One of these social security scams just struck a good friend of mine. They got his Wells Fargo account, a credit card and were on their way to getting into another account to steal his retirement money.
Quick action put a stop to it, but not before accounts were compromised. My friend who is smart and not easy to fool was almost added to the list of people being convinced by government imposters.
The FTC reports that between January and September 2021, $442 million was swindled from Americans by government imposter scams.
Social Security ‘Cost-of-living Adjustment’ Scam
The Social Security Administration is issuing a warning about scam letters arriving in mailboxes. While the SSA letterhead looks official, the scam advises the recipient to call a toll-free number to activate an increase of benefits from a cost of living adjustment. That’s when the scammer attempts to have you reveal account information or other personal details.
Fact: Cost of living adjustments (COLA) are automatic and never require you to activate or call a phone number.
Social Security scams are increasing beyond phony letter writing. Scammers are using other methods to reach you including social media.
When a person identifying themselves as a Social Security Administration representative calls, leaves a voicemail, email or text message, it’s 99.9% certain to be a scammer.
These are the latest tricks being used to scam you
Here’s what we know according to the Inspector General. Scams often threaten arrest or legal action against you unless you immediately provide information or send money. Don’t fall for it.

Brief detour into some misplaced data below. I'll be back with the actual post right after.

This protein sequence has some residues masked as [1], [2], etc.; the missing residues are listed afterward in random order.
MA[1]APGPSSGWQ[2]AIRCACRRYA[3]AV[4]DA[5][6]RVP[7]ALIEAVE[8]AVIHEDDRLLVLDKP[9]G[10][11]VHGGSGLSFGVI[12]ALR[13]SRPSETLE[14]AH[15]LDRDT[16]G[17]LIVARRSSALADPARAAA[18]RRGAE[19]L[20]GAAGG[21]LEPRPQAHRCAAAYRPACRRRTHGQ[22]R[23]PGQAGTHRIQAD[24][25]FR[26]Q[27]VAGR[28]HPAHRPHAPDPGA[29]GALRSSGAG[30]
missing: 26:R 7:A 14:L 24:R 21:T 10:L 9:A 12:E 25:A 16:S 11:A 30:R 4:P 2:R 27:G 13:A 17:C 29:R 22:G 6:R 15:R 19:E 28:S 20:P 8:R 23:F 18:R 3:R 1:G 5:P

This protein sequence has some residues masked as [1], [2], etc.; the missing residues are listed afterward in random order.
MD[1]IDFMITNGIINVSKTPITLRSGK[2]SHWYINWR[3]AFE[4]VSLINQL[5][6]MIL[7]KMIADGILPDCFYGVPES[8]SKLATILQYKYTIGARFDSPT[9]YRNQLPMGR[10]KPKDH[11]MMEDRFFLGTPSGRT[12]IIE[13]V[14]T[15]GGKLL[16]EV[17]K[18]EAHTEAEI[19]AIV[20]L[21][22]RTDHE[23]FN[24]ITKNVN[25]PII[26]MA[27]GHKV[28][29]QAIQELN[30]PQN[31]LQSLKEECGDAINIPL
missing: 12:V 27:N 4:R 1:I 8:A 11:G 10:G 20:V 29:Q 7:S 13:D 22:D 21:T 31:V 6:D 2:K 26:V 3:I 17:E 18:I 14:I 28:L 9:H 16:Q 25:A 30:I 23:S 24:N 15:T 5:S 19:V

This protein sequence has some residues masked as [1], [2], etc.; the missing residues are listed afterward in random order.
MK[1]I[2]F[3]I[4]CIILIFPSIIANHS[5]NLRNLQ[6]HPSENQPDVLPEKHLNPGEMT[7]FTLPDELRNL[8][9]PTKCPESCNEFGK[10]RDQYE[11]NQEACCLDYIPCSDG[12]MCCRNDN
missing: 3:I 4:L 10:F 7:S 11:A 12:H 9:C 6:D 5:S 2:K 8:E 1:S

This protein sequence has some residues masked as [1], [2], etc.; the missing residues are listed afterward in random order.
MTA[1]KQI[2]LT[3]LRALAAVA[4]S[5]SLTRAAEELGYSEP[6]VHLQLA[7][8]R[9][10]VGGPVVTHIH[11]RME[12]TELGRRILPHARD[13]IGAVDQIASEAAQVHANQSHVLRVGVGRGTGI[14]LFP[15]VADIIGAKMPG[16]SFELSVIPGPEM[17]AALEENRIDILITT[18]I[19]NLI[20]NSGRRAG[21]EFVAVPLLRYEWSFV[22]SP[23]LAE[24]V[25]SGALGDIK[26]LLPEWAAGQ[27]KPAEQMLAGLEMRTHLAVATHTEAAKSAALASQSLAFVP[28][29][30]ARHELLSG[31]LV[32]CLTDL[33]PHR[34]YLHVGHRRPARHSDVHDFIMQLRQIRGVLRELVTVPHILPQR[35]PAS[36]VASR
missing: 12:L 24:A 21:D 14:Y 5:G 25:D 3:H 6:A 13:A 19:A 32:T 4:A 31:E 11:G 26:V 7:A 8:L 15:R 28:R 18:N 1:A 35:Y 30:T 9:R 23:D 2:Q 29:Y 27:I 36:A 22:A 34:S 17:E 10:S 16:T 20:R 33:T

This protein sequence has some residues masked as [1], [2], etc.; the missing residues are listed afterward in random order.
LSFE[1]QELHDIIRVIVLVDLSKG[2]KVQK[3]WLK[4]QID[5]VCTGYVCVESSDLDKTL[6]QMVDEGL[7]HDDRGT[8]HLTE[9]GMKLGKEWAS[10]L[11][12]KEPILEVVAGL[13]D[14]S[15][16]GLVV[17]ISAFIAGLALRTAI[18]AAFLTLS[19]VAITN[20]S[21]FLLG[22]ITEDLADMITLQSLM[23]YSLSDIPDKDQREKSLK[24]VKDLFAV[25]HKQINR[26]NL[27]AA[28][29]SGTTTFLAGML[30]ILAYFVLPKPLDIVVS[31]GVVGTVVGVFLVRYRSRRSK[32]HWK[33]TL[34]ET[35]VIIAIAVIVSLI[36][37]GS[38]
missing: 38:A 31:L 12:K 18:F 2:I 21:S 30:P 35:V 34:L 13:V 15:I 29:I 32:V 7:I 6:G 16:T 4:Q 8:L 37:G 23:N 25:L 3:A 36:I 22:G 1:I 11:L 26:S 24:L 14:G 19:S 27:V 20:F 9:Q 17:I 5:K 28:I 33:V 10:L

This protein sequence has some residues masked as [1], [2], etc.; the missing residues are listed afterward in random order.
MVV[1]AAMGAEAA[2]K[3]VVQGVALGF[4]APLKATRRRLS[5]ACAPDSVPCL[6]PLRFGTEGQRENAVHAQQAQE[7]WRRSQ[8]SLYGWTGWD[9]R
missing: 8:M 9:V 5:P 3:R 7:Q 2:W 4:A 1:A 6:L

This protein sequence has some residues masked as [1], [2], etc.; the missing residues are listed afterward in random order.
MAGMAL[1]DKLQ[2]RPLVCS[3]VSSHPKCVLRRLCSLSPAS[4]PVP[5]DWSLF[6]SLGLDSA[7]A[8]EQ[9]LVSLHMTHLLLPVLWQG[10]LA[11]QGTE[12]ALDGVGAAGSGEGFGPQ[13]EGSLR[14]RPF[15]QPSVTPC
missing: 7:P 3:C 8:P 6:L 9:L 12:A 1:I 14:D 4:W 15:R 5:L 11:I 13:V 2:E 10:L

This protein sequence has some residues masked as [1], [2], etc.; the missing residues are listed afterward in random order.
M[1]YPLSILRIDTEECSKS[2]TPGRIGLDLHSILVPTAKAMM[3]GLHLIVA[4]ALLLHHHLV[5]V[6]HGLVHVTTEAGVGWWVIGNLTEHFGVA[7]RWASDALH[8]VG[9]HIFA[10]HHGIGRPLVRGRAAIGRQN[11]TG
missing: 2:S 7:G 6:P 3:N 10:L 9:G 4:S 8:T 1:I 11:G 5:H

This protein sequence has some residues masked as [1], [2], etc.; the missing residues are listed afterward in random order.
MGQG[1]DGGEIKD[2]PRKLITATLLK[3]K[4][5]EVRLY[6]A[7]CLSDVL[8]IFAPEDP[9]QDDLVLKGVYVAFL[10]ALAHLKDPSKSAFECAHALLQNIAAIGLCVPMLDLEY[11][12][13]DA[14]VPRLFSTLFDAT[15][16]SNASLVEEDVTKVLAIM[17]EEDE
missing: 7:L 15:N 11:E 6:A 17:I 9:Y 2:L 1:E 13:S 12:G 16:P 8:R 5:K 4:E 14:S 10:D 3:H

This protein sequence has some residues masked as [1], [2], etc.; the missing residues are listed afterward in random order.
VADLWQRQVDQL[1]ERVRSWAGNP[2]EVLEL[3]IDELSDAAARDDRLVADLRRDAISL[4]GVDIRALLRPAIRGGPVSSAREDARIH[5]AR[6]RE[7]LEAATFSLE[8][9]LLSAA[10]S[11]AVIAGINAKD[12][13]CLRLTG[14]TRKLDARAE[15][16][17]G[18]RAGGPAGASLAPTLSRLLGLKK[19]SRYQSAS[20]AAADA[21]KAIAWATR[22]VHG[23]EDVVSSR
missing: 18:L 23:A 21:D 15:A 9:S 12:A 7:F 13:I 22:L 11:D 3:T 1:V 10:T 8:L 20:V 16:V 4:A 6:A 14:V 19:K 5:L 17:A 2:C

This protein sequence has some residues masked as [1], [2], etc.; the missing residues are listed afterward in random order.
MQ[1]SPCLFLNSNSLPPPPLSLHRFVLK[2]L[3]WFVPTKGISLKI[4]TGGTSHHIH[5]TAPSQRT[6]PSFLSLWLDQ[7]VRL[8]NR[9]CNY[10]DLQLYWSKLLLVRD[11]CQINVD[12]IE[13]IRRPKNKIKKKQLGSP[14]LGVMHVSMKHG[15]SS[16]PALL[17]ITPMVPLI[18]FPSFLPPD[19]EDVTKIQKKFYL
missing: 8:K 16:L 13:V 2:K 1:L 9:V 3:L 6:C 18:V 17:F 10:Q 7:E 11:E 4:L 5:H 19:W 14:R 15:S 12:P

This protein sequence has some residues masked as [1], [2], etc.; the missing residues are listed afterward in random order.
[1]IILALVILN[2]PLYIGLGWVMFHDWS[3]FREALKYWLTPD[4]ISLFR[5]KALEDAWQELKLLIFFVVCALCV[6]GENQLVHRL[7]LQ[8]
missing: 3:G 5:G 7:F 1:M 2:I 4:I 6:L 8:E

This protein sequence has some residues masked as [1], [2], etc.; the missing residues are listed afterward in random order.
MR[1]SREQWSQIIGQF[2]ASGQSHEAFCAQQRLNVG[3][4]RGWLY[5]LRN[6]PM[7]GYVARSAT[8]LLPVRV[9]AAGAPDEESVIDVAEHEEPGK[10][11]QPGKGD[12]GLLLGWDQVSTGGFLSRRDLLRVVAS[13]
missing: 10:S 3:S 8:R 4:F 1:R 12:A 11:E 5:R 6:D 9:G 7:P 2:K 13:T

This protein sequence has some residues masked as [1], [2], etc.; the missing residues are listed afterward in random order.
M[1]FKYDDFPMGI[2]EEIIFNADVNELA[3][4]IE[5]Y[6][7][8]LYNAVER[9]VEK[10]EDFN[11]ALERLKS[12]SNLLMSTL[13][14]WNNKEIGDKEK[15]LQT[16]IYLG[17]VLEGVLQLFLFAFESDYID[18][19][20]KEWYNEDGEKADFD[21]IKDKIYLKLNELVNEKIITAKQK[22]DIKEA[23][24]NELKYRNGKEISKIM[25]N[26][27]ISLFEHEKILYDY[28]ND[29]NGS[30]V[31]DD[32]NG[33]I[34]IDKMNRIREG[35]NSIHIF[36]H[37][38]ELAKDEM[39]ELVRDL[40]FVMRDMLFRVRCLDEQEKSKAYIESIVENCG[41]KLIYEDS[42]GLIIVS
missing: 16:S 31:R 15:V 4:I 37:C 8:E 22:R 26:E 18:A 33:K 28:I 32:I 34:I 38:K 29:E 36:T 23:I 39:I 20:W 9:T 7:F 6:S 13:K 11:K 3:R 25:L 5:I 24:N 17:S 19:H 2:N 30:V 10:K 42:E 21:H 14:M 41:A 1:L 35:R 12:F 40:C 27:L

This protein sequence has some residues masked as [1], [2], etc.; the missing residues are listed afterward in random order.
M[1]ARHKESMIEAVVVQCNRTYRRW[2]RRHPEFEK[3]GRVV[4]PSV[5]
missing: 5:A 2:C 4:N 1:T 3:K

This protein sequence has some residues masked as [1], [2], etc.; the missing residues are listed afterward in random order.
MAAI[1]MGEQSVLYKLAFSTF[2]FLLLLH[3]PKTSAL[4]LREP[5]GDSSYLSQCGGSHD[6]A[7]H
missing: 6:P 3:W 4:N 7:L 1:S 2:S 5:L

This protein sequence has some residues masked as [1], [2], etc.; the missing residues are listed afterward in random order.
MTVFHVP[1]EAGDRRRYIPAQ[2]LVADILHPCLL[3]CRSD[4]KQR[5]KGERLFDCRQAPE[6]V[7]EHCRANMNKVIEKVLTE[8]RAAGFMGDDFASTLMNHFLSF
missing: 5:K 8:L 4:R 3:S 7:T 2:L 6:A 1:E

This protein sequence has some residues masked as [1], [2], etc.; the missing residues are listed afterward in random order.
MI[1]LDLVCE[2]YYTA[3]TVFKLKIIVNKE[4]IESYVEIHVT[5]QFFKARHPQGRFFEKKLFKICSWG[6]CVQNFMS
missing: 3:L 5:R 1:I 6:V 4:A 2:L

How to avoid getting scammed
- The most important advice is to never give out any information – none.
- Hang up the phone without saying a word.
- Delete any suspicious texts or emails
- Never respond to scammers. Sometimes a simple response like a well-deserved 4 letter curse word only tells them to continue to pursue you.
Upping SSA Benefits scam
Another scam tactic starts off with an enticing promise to increase your social security benefits or fix a problem if you pay a fee or move your money into a protected account.
Fake documentation trick
Scammers targeting you will often try to gain your trust by providing fake social security documentation and false evidence. Scammers may even use the name of a real government official.
How Social Security Scams evolve
These are just a few of the current tricks being deployed to steal money from you. Be on the lookout for changes in their approach and new tactics to scam you.
What to do if you are scammed
If you think you have been targeted with a social security scam, the SSA encourages you to report any social security-related scams to them at their official site.